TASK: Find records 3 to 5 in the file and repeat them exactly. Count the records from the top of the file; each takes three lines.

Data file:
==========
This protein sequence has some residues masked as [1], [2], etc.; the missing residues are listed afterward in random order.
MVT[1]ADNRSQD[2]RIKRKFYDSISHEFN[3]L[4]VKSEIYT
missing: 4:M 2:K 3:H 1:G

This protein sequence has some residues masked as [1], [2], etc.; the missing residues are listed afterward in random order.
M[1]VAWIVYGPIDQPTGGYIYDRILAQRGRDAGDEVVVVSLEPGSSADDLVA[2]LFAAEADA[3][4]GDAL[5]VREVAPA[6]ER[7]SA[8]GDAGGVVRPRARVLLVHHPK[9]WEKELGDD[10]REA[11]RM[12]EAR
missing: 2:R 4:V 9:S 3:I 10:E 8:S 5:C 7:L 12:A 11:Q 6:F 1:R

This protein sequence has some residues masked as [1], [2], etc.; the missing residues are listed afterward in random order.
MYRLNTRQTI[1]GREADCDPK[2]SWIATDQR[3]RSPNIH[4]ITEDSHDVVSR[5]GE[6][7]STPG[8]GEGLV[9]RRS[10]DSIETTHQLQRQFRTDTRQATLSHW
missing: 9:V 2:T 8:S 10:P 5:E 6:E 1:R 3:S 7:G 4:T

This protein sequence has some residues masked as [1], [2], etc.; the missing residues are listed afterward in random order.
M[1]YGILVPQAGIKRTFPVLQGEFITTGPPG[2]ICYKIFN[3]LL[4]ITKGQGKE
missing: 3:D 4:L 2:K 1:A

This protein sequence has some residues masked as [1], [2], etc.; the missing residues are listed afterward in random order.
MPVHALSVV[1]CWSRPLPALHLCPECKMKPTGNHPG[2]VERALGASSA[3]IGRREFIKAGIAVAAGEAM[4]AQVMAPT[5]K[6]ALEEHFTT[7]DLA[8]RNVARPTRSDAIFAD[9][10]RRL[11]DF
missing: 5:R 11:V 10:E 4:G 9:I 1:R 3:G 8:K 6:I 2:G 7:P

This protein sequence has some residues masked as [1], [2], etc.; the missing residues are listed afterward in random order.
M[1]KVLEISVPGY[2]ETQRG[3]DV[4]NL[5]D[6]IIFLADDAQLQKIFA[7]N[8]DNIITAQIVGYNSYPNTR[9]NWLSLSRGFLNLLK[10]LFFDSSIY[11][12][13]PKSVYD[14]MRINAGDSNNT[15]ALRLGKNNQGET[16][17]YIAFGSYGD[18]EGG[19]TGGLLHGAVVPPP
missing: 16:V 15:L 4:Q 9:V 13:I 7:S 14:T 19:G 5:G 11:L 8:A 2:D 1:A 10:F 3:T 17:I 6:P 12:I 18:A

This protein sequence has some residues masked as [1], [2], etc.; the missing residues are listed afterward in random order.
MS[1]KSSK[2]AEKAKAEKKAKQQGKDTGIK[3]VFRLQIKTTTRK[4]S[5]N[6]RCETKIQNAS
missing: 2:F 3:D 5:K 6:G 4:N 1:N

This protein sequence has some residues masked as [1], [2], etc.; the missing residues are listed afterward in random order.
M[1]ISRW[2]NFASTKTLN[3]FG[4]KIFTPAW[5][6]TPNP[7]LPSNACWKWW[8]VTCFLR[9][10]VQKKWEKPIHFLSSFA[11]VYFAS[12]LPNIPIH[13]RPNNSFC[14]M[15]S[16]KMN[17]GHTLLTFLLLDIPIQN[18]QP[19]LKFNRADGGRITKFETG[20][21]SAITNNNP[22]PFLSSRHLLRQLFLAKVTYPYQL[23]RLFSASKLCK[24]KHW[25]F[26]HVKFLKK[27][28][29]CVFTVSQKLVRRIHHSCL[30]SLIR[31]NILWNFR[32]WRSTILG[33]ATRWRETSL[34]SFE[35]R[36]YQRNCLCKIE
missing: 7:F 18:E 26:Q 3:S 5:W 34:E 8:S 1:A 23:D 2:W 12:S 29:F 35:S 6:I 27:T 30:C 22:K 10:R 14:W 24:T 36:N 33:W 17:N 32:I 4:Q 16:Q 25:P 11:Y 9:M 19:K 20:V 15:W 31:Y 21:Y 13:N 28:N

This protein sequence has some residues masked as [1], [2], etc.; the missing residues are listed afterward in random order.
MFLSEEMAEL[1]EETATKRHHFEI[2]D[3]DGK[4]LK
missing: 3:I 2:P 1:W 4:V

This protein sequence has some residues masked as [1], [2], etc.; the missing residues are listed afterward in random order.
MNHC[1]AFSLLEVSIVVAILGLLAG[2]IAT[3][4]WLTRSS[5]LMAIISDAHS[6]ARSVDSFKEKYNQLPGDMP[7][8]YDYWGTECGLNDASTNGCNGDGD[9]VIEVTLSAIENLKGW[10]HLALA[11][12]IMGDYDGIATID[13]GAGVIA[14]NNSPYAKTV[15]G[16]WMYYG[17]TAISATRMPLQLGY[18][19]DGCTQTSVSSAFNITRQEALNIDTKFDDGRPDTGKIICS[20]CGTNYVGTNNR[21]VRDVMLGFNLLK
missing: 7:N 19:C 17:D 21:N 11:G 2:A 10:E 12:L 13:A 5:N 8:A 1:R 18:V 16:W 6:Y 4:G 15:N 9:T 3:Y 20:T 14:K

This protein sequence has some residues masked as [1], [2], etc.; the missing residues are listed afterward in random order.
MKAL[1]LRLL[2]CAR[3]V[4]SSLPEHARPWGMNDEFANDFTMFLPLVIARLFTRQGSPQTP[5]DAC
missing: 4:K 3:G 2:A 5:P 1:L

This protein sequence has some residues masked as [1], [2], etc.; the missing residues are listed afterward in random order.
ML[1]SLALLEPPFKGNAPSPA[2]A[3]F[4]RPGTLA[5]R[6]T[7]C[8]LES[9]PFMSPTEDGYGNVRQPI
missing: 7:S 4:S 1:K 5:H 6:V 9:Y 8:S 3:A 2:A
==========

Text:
This protein sequence has some residues masked as [1], [2], etc.; the missing residues are listed afterward in random order.
MYRLNTRQTI[1]GREADCDPK[2]SWIATDQR[3]RSPNIH[4]ITEDSHDVVSR[5]GE[6][7]STPG[8]GEGLV[9]RRS[10]DSIETTHQLQRQFRTDTRQATLSHW
missing: 9:V 2:T 8:S 10:P 5:E 6:E 1:R 3:S 7:G 4:T

This protein sequence has some residues masked as [1], [2], etc.; the missing residues are listed afterward in random order.
M[1]YGILVPQAGIKRTFPVLQGEFITTGPPG[2]ICYKIFN[3]LL[4]ITKGQGKE
missing: 3:D 4:L 2:K 1:A

This protein sequence has some residues masked as [1], [2], etc.; the missing residues are listed afterward in random order.
MPVHALSVV[1]CWSRPLPALHLCPECKMKPTGNHPG[2]VERALGASSA[3]IGRREFIKAGIAVAAGEAM[4]AQVMAPT[5]K[6]ALEEHFTT[7]DLA[8]RNVARPTRSDAIFAD[9][10]RRL[11]DF
missing: 5:R 11:V 10:E 4:G 9:I 1:R 3:G 8:K 6:I 2:G 7:P